For those of you who are pressed for time--or simply hate to read--here's an abridged review of the latest Guitar Hero: If you like Aerosmith, you'll like this game. If you don't like Aerosmith, you will not like this game. Even dedicated fans of the group may have trouble rationalizing paying full price for just 41 songs, but while GH: Aerosmith is a little short on content, it's plenty of fun.
There are two versions of GH: Aerosmith available: One includes just the game, while the other contains a wireless guitar, some stickers, and the game. The guitar is essentially the same Gibson Les Paul that came with Guitar Hero III, only now it comes with an Aerosmith-themed faceplate. The official controller from Guitar Hero III works with the game, so hopefully you won't need to shell out extra cash if you've got a guitar or two lying around.
Hammer-ons and pull-offs seem to be a little easier this time around.
It shouldn't be any surprise that it plays almost exactly like previous Guitar Hero games. Colored circles that correspond to the guitar's five fret buttons move downward along the onscreen guitar neck. When they reach the bottom, you press the proper fret button(s) and strum. If your timing's consistently right, you'll go on streaks and earn score multipliers. If you miss notes, you'll lose those multipliers, deplete your rock meter, and eventually fail the song. Certain song sections are highlighted and will fill your star power meter if played correctly. Once the meter is at least half full, it can be activated by tilting the guitar upward. Doing so makes you look super cool and increases your score multiplier. You'll want a high score not only because of the online leaderboards, but also because that's what determines your star rating at the end of each song. The more stars you get, the more cash you'll earn. Money earned in Career mode can be used to unlock songs, outfits, additional characters, and videos.
The big difference as to how this version plays compared with the last game is that GH: Aerosmith is easier. This can be attributed to several factors, such as the fact that Joe Perry's riffs are melodic and less complicated than GHIII's insanely difficult and often dissonant solos. But the friendlier difficulty was also a conscious decision by the developer. Hardcore series fans loved showing off their skills at "Through the Fire and Flames," in Guitar Hero III, but with each successive game in the series getting harder, many people found them to be too difficult. Expert difficulty in GH: Aerosmith is more akin to hard in Guitar Hero III, thanks to fewer notes and fewer chords, as well as hammer-ons and pull-offs that are easier to perform. If you've uploaded videos of your Guitar Hero prowess to the Internet, you'll likely blow through the game on expert on your first try with no trouble at all and find the game too easy. The majority of players, however, will appreciate the kinder, gentler, and more fun-to-play experience.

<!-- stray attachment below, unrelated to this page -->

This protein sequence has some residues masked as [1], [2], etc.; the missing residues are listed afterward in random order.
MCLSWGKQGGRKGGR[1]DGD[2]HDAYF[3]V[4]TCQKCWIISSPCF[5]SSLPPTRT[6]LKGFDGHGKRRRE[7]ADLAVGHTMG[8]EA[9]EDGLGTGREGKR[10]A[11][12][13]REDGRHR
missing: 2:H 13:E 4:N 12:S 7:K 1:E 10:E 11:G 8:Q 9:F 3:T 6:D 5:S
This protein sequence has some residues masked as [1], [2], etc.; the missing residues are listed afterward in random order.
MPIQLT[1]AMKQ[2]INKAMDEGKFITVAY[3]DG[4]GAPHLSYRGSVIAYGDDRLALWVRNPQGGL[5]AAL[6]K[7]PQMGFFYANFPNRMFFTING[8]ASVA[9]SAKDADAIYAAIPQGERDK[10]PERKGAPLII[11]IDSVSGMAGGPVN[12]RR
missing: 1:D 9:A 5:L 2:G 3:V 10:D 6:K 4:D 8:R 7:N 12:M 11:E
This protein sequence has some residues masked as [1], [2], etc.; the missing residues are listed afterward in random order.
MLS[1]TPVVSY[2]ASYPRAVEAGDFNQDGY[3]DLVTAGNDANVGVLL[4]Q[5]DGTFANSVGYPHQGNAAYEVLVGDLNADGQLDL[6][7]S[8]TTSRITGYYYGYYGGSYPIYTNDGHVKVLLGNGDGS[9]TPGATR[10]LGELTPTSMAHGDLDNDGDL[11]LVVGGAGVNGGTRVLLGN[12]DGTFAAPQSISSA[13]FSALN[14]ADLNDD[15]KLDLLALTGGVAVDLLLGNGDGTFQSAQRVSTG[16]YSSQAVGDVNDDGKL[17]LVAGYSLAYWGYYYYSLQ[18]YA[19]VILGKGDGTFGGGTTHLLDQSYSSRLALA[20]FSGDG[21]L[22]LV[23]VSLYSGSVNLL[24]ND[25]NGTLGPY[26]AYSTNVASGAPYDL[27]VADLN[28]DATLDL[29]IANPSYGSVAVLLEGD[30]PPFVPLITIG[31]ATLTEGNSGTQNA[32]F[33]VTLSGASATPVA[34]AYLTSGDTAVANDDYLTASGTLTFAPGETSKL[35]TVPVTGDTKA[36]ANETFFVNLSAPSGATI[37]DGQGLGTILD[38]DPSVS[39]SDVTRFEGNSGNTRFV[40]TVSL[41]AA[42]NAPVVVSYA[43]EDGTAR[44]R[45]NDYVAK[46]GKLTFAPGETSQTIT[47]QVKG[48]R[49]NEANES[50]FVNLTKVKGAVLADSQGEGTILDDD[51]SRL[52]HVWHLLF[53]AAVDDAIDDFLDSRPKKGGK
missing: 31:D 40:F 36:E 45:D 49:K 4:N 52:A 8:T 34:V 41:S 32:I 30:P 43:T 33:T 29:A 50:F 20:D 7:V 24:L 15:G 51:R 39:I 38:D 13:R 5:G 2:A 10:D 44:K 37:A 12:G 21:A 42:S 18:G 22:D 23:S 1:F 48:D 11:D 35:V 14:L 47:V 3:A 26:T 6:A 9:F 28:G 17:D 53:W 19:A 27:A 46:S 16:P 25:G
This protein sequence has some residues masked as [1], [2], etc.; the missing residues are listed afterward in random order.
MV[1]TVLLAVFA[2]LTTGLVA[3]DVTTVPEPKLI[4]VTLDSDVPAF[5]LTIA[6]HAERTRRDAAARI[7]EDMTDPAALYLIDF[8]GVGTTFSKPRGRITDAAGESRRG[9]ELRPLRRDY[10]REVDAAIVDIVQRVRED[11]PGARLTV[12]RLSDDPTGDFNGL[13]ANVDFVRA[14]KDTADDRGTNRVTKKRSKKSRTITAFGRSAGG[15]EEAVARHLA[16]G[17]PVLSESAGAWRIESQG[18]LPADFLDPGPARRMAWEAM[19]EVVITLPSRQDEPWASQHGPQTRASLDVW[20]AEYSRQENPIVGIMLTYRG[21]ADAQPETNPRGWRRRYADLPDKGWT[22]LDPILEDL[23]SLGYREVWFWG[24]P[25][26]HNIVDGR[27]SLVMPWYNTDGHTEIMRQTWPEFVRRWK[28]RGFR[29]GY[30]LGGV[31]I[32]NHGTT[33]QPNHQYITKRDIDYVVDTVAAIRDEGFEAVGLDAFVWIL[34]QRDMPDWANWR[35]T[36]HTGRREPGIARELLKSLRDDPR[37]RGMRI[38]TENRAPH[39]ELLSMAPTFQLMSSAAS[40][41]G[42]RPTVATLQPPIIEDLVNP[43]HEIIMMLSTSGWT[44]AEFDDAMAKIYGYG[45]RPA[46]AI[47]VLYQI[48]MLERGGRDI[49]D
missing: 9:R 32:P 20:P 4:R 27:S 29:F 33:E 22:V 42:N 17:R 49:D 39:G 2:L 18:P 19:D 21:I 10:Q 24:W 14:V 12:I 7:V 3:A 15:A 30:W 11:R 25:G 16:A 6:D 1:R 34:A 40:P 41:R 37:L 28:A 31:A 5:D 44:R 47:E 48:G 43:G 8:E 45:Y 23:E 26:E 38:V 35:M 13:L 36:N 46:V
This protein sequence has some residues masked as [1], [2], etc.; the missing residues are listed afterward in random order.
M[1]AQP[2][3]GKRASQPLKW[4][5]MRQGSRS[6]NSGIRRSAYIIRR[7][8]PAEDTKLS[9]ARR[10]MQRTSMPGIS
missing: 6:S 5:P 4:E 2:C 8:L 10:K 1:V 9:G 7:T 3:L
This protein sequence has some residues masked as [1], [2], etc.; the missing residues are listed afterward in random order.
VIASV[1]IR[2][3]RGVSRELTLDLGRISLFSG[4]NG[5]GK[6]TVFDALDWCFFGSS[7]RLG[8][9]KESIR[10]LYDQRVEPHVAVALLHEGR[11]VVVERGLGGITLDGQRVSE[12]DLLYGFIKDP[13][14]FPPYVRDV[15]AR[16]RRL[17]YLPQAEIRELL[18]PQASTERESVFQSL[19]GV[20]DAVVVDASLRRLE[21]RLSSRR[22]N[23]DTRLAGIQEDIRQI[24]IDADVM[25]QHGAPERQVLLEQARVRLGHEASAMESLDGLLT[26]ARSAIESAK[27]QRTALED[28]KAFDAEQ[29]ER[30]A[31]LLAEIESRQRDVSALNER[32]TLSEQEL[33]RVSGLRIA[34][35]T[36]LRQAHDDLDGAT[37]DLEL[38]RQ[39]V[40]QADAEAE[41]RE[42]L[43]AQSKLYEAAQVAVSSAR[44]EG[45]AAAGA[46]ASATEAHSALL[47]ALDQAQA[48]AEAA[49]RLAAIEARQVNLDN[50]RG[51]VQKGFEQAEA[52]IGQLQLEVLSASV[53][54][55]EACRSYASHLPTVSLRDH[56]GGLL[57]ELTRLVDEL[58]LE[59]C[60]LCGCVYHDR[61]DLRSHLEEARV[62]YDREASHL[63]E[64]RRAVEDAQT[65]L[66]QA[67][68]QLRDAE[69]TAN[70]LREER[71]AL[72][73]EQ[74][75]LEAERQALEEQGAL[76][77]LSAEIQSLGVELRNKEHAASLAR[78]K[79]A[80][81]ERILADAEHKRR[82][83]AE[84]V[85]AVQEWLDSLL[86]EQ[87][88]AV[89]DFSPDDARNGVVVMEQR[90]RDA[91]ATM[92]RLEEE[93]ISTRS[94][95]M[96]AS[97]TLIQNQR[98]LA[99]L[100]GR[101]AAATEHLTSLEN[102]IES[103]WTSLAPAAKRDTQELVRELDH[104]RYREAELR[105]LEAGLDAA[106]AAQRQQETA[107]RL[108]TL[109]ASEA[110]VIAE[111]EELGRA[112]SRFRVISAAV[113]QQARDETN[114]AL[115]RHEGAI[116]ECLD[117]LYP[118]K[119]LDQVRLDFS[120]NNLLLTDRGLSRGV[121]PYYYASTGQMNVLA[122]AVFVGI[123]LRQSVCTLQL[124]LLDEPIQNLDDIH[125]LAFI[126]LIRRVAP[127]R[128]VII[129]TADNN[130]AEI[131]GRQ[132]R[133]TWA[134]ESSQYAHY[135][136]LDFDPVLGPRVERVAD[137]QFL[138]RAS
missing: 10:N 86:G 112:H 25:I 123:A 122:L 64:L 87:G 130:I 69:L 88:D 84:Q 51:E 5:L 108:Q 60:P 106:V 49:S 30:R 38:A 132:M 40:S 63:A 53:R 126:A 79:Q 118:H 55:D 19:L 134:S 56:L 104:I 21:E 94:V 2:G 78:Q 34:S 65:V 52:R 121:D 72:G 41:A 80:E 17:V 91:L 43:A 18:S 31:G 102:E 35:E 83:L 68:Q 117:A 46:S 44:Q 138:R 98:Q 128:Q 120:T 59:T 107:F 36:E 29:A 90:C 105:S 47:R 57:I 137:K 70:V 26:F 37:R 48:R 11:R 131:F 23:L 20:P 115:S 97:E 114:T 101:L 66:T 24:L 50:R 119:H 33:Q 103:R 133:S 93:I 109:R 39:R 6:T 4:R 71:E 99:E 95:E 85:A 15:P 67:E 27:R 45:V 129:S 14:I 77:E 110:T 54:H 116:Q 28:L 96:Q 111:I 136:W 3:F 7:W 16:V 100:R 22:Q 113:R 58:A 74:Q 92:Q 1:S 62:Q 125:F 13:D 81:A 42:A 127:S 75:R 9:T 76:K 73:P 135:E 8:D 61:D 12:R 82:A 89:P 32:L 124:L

Career mode consists of 31 songs--19 from Aerosmith and 12 from other bands. An additional 10 songs are unlockable, all of which are Aerosmith tunes or Joe Perry side projects. The Joe Perry stuff isn't all that good (there's a reason why his solo career never took off), but the soundtrack offers a fairly comprehensive sample of the band's repertoire. You'll find older tunes like "Dream On," "Toys in the Attic," "Sweet Emotion," "Uncle Salty," and "Draw the Line." You'll also find songs from the post-1984 incarnation of the band, such as "Love in an Elevator," "Rag Doll," and "Livin' on the Edge." The group's 1986 version of "Walk This Way" with Run DMC is here, and it's awesome. The most recent songs are "Pink" and "Beyond Beautiful" from the band's 2001 album. Though most of the band's big hits are here, there are some notable omissions, such as "Dude (Looks Like a Lady)," "Janie's Got A Gun," "Big Ten Inch Record," "Cryin'," "Crazy," and "Deuces Are Wild." You can always nitpick song selection in a music game, but the band's catalog includes 14 studio albums, and Activision is asking full price, so you'd expect all of the big hits to be here. There's no support for downloadable content either, so you're stuck with what's on the disc. One song that's thankfully MIA is "Don't Wanna Miss a Thing," the sappy theme song from the movie Armageddon.
Only 30 percent of GH: Aerosmith's tracklist consists of bands other than Aerosmith. Most of the songs, such as The Cult's "She Sells Sanctuary," The Kinks' "All Day and All of the Night," Ted Nugent's "Cat Scratch Fever," and Mott The Hoople's "All the Young Dudes" are classic rock. The rest of the songs, such as "Always on the Run" by Lenny Kravitz featuring Slash and "Hard to Handle" by the Black Crowes are a little more modern, but none are more recent than Stone Temple Pilots' "Sex Type Thing" from 1992.